It’s so hard to find music like that, that you can connect to lyrically. It’s hard for me even. So when I find an artist like Vic Mensa, who’s one of my really good friends, who really speaks their life, when you find someone whose lyrics you connect to, it just makes you feel like you’re not alone.

How challenging is it to be that vulnerable in your music?

It’s not even hard for me, and I know that’s weird to say. When I’m at home by myself creating, it’s really my therapy. I view it like this: I’m sitting on my chair recording and then I’m imagining that one of my fans is sitting with me and we’re like having an intimate moment of just being honest with each other.

If I feel like the song is too personal, and I’m like really vulnerable, I tell myself release it anyway because there’s somebody out there in the world who needs to hear it. When people DM me that I saved them from suicidal thoughts and stuff, I’m like that person needs to hear this. It’s hard for one second and then when I release it, I’m like it’s not even a big deal because people have way worse issues than I do. My issues are minute compared to some of the things I’ve seen. And I’ve been hospitalized for bipolar disorder before, and I’m sitting in these hospitals without phones. We can’t really do anything all day, we’re just like talking to our doctor and hanging out. And I’m talking to these people that are schizophrenic, that are bi-polar, that are depressed, that have really hard lives. And when I leave the hospital, I go home to my nice apartment and back to my job. And then some people don’t even have families. It’s really sad! So it’s not hard for me more than one second to release it.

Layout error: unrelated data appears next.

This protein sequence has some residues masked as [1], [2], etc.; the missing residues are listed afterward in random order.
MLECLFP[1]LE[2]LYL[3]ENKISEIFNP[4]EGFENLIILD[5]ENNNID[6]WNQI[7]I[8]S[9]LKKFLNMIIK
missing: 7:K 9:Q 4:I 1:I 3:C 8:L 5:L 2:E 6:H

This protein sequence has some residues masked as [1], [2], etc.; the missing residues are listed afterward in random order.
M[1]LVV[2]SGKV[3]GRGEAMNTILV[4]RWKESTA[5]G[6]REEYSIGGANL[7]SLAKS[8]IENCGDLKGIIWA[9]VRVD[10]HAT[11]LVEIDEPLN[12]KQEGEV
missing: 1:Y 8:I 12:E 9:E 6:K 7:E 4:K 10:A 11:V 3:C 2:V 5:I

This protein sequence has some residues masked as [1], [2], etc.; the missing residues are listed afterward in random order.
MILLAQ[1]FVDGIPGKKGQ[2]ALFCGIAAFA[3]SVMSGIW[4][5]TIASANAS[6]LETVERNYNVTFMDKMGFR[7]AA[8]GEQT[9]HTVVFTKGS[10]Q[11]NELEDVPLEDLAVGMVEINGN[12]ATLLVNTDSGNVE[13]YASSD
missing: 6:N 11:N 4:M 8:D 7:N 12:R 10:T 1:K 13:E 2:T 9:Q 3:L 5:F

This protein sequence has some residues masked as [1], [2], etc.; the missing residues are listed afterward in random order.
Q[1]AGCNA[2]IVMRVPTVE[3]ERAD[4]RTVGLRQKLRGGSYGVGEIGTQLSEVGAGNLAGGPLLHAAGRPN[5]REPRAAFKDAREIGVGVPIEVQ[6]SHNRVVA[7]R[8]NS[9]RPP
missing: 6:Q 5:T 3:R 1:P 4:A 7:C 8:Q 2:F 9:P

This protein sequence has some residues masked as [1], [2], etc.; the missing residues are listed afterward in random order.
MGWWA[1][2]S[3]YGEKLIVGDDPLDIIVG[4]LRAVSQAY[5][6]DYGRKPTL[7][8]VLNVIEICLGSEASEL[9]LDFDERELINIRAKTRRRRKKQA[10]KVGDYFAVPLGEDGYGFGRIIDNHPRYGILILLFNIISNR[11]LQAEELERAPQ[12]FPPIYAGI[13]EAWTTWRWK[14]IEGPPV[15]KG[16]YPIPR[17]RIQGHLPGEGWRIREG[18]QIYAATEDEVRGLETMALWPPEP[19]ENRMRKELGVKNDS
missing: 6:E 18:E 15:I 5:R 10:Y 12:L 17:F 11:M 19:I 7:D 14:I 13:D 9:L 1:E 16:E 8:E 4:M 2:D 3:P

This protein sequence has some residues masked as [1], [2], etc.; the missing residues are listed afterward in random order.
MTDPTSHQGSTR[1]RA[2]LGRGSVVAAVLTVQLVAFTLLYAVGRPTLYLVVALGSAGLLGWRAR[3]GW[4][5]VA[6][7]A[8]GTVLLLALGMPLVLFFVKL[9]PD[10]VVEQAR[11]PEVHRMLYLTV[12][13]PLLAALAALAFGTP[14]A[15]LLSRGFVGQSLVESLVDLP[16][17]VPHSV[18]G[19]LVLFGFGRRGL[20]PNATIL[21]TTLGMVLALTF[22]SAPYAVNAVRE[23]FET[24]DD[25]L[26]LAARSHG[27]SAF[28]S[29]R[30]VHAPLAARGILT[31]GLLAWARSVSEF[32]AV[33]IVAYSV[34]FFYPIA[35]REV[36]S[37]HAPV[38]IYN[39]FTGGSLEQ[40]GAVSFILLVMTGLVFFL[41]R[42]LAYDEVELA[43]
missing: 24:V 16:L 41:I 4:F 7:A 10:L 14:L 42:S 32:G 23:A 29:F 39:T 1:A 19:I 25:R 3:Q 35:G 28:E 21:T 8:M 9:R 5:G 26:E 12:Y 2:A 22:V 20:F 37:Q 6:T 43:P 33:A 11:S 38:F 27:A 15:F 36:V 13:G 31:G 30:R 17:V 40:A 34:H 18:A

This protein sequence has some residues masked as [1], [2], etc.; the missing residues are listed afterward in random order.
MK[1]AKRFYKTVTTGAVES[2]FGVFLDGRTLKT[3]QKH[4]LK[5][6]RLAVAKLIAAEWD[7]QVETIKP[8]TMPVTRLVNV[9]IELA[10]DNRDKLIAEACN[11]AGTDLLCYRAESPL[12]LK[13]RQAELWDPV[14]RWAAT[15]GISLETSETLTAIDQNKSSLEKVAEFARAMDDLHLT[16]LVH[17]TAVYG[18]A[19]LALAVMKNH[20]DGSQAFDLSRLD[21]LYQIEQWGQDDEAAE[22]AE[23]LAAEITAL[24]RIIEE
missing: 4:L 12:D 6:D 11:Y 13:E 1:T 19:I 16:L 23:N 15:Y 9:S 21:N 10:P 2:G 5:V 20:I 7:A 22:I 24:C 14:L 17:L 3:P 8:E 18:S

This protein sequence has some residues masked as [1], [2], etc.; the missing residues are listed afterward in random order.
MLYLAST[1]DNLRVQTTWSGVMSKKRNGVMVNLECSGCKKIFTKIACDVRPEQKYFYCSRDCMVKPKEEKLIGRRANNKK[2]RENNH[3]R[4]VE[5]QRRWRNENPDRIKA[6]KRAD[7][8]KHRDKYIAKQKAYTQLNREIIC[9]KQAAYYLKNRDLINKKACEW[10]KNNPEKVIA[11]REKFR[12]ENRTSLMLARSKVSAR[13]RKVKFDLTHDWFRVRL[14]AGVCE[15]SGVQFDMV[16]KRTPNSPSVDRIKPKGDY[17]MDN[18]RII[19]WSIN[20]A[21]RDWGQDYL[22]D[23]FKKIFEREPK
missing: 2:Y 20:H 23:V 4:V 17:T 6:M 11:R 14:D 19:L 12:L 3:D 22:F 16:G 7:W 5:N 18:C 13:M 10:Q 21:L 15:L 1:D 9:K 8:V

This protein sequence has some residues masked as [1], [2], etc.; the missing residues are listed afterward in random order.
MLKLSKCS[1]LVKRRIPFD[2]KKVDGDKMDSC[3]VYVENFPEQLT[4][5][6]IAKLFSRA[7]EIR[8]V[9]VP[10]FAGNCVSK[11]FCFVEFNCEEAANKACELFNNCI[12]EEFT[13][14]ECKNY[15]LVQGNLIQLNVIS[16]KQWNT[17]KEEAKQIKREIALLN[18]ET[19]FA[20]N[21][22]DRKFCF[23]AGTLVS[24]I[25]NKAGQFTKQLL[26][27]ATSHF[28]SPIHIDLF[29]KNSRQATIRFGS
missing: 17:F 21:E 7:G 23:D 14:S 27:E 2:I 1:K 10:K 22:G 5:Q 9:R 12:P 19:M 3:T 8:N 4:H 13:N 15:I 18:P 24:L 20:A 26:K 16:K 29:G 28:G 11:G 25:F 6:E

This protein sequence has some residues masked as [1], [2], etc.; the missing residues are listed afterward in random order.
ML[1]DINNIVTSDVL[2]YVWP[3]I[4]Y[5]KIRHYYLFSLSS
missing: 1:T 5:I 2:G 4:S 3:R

Whats the biggest misconception people have about bi-polar disorder?

The biggest misconception is that someone bi-polar has erratic emotions, which is not the case at all. We’re all normal. Some people just experience it in extremes. And I’m happy to experience the extremes because I record it, and I use it for my music.

At 25, youve already experienced so much from working in the music industry. What have been some of the biggest lessons youve learned?

The most important thing I’ve learned is to trust myself over any executive and what they tell me. And that’s not shade being thrown at executives. It’s me knowing my worth and that I’m doing something different that hasn’t been done before. The amount of music I’m releasing, what I’m doing is different so I have to trust myself more. I’ve learned to stay connected with God. Whoever I believe in, I know there’s a higher power guiding me. And it’s not some weird Alien stuff; it’s just being connected to a source that created everything. My insight is God and now at 25, looking back at my 17 -year old self, I just wanna hug her. Learning to love me fully with God’s help, that was my biggest lesson. And it took 8 years, and I’m still learning.

What does music mean to you?

Music is life in general. Music is language and that’s the biggest thing. I’ve been to a lot of Third World countries. I’ve been to Thailand. I’ve been to Mongolia. I’ve been to Senegal. The only common denominator in all of these countries is music. I’ve been in drum circles in Africa, and it’s the one thing that ties everyone on this earth together. Even if you’re deaf. There are other senses that you have that can be called music. People who are deaf or blind, they’re still listening to music in a different way. So music to me is the universal language of whatever you want it to be. That’s why it’s so important if you have a voice, that you use it for good.



Keldine Hull is a Los Angeles based entertainment writer, author, and (self proclaimed) poet. The common thread in all her written work is her love of music, television, and film. Her sense of direction is literally non- existent, but that doesn't mean she doesn't have a clear goal in life, which is to share the stories that need to be told and (hopefully) brighten up someone's day. She's also a pool shark; she will literally annihilate you in pool and not think twice about it.